5 "I have heard people ..." wasn't intended as a scientific comment. Dr Nara claims in his book that oral surgery for periodontal disease isn't particularly successful from the point of view of the patient: it is expensive, involves a long period of post operative pain, and the condition often recurs. No doubt if I had the time I would look in a library and see if any peer reviewed scientific papers have been written on post operative pain and recurrence amongst patients who have received this surgery. That, of course would be scientific. In the meantime, maybe one of the readers would like to oblige? (Actually I would have my doubts whether such topics such as post operative pain are covered in scientific papers as they are extremely subjective, but I could be wrong.)

7 Longevity Report is not supposed to be giving people a "brush your teeth" message, but we do want to foster debate so that people understand why they are being told to do certain things by professionals. I do not think the majority of the readership is of the "doctor knows best" brigade. Indeed Longevity Report readers should be able to assess for themselves the validity of proposals made by professionals. This would not be from the same depth of knowledge of the subject as the professional, but from the reader's knowledge of his own position and using what information he can glean from the professional.

The professions (doctors, dentists, solicitors, barristers, accountants, opticians etc) have the idea that all of their members are equally honest, trustworthy people and equally good at their job. Common sense suggests otherwise, which may be one reason why only a part of the population trusts them. Usually a professional doesn't have the time to discuss things fully with the patient or client. A recent Panorama programme on dentistry said that to meet the financial outgoings of their practice some National Health Service dental practitioners have to allow only 6 minutes per filling, including seeing the patient in and out of the surgery.

A Dental Nightmare

by John de Rivaz

The picture on the front page of the printed edition is of Cliff Cottage, Prussia Cove in Cornwall where I as a child had many happy summer holidays - apart that is from the dental nightmare to be recounted below. My room was the centre of the three dormer windows in the roof.

When I was a child, I was taken to the dentist three times a year, as was believed to be sound practice. School holidays had to contain both summer holidays and dental surgery, and one year there was a period of a few weeks before the summer holiday and a few weeks after it that dental surgery could take place.

The dental surgeon announced that he would place a temporary filling in a decayed area before the holiday, and then do a permanent one afterwards. To this day I can't understand the clinical necessity for this, but during that holiday I had nightmares about the permanent filling. I had assumed (wrongly as it turned out) that the permanent filling would be some horrendous procedure that would leave me too ill to take the holiday. In fact it was no different to any other filling.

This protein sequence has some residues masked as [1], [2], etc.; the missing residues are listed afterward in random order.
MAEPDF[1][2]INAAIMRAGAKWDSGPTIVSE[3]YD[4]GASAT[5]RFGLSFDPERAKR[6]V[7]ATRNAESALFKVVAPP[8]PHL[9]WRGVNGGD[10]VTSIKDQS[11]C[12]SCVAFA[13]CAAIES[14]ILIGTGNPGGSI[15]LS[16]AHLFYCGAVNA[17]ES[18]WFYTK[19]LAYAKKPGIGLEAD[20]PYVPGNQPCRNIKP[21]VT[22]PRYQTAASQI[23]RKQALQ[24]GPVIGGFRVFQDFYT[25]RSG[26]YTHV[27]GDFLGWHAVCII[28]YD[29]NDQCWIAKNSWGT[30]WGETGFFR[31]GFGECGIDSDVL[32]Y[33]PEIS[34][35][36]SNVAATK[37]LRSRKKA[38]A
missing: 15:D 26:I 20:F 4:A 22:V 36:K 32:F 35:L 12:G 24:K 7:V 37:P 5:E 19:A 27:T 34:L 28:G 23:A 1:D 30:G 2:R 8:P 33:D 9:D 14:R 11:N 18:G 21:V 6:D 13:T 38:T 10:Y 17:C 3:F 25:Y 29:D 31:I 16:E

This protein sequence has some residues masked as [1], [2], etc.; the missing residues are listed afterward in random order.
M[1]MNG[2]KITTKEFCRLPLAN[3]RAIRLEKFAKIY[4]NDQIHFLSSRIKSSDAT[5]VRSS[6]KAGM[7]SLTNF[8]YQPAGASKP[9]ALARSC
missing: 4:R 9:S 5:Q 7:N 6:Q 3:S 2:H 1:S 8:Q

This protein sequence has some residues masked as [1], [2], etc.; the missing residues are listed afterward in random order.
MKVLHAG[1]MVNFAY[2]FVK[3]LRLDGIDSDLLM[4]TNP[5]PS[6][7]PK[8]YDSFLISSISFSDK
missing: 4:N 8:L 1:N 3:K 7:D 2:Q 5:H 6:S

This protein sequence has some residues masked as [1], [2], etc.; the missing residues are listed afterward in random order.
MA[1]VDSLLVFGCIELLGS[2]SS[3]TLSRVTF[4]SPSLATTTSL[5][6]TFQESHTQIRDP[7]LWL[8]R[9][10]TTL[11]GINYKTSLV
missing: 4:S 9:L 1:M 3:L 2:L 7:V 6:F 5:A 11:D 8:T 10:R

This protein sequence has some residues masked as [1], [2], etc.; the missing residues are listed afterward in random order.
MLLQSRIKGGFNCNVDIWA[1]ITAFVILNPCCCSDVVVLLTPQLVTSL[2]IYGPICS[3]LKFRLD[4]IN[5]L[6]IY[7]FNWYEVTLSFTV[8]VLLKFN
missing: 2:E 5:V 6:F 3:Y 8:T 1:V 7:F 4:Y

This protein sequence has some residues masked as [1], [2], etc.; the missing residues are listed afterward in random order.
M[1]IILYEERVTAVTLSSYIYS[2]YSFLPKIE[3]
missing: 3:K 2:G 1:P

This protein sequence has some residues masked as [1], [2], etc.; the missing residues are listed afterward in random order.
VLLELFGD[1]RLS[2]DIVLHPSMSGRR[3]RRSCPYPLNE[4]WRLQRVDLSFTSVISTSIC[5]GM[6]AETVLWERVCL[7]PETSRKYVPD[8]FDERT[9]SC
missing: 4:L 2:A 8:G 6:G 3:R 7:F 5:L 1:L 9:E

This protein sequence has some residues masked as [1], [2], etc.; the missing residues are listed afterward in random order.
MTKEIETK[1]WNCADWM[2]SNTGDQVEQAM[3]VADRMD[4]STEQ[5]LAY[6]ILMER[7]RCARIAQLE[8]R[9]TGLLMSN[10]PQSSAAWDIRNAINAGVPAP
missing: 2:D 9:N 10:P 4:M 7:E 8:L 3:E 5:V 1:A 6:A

Laser Scanning System

for Dental Surgery

An article in New Scientist 19/26 December described a prototype system that will make dental surgery more efficient.

As he cuts into your teeth the surgeon, instead of looking at what he is doing, will view the progress of the drill on a video monitor hooked to a computer. This will receive data from a laser scanning system fixed around the tooth being drilled.

The advantage of this system is that the dentist can see inside the teeth as he drills. Previously, he took an X-ray and based his entire procedure on this one image. Unlike X-rays, laser light is not ionising, and therefore can be used with safety. The computer can make three dimensional images that can be rotated and viewed from different angles.

The system will also be of use for restorative works such as crowns, giving a far better result than plaster moulds.

The laser system works because the light is scattered more by decayed areas than healthy tissue. Using a light whose wavelength is sensitive to blood, the system can also detect dead teeth for extraction. Dead teeth are identifiable by the fact that they have no blood circulation.

Teeth are a hard but porous structure, so the laser light can get through them. However it is said not to be a complete replacement for X-rays, because they are better at detecting existing fillings. (I don't understand why - I should have thought that mercury amalgam would not be porous and therefore block laser light completely.)

International Sensor Corporation, Pittsburgh, is now developing a commercial system. Trials are due to start in about a year.

Taking it With You - 2

by John de Rivaz

A cryonicist wanting a personal reanimation account and not being able to afford the Reanimation Foundation's minimum of $100,000 has an alternative in the services of Mr Adolfo S. Pichardo.

Mr Pichardo is a Licensed Accountant with a practice in Miami, Florida, and has been in this profession since 1974. He has set up a fiduciary service. This is a service, working with lawyers and other professions, that creates and manages trusts. He is also a member of The Immortalist Society and has an interest in maintaining his physical health.

I send him a very direct letter asking certain questions about the costs involved. He replied that the costs depend a lot on what people need, but he gave as an example, a trust of $50,000 with the owner managing it whilst alive and Adolfo S. Pichardo Associates Ltd managing it after his suspension. This trust would cost $1,000 to set up, and $775 per year to manage after the client's suspension. (1 hr Senior Administrator, 7hrs Junior.) The management costs during the client's life would be minimal to nil, as he would be doing the work. This assumes that the trust has no other motives, such as avoiding tax. However one need to check that it doesn't add to taxation penalties levied by most countries on owning wealth.